Amos 5:22
Though you offer me burnt offerings and your meat offerings, I will not accept them: neither will I regard the peace offerings of your fat beasts.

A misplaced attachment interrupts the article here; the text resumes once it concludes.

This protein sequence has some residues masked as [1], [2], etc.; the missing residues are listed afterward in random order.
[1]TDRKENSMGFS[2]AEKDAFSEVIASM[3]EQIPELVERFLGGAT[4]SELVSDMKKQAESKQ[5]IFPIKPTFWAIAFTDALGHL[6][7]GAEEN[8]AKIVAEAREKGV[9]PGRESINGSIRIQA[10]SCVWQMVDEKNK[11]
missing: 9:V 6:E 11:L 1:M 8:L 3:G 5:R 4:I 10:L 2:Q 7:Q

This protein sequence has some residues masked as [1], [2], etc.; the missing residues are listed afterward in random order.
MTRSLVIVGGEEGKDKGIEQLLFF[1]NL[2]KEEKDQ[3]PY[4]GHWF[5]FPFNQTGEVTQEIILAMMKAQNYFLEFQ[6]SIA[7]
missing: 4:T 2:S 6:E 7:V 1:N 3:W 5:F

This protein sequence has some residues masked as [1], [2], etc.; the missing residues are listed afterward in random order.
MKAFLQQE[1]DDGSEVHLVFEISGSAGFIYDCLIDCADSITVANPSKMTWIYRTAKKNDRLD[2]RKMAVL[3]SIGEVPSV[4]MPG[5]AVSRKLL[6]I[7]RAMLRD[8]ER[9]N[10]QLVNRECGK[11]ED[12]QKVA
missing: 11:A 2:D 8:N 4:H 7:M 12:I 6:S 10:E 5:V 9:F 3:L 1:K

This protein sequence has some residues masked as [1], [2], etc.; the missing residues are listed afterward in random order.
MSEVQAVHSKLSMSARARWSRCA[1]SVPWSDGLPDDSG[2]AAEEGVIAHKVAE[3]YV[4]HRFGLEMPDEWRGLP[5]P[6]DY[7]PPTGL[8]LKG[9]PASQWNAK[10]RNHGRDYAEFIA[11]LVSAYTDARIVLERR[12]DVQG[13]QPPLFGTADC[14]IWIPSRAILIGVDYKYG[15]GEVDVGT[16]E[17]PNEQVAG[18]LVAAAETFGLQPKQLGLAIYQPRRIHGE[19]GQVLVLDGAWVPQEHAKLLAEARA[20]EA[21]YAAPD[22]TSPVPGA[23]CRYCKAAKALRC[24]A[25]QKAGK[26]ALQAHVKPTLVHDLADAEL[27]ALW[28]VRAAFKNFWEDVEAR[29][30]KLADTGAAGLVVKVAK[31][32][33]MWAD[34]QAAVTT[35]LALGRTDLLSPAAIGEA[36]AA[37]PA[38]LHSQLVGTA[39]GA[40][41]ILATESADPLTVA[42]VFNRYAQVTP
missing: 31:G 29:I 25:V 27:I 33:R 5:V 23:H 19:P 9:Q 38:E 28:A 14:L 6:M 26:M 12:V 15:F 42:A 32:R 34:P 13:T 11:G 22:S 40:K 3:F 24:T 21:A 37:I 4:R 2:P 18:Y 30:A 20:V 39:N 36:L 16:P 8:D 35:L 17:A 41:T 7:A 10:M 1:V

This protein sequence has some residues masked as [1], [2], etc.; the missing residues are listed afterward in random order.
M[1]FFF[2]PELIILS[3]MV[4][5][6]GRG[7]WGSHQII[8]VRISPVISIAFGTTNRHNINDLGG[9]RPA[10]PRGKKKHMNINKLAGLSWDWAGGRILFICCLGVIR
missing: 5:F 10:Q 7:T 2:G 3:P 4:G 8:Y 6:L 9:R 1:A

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5:18-27 Woe unto those that desire the day of the Lord's judgments, that wish for times of war and confusion; as some who long for changes, hoping to rise upon the ruins of their country! but this should be so great a desolation, that nobody could gain by it. The day of the Lord will be a dark, dismal, gloomy day to all impenitent sinners. When God makes a day dark, all the world cannot make it light. Those who are not reformed by the judgments of God, will be pursued by them; if they escape one, another stands ready to seize them. A pretence of piety is double iniquity, and so it will be found. The people of Israel copied the crimes of their forefathers. The law of worshipping the Lord our God, is, Him only we must serve. Professors thrive so little, because they have little or no communion with God in their duties. They were led captive by Satan into idolatry, therefore God caused them to go into captivity among idolaters.Is the multitude - There was no deficiency in the amount of offerings. It was admitted that they complied in this respect with the requirements of the law; and that they offered an abundance of sacrifices, so numerous as to be called a multitude - רב rôb, a vast number. Hypocrites abound in outward religious observances just in proportion to their neglect of the spiritual requirements of God's word; compare Matthew 23:23.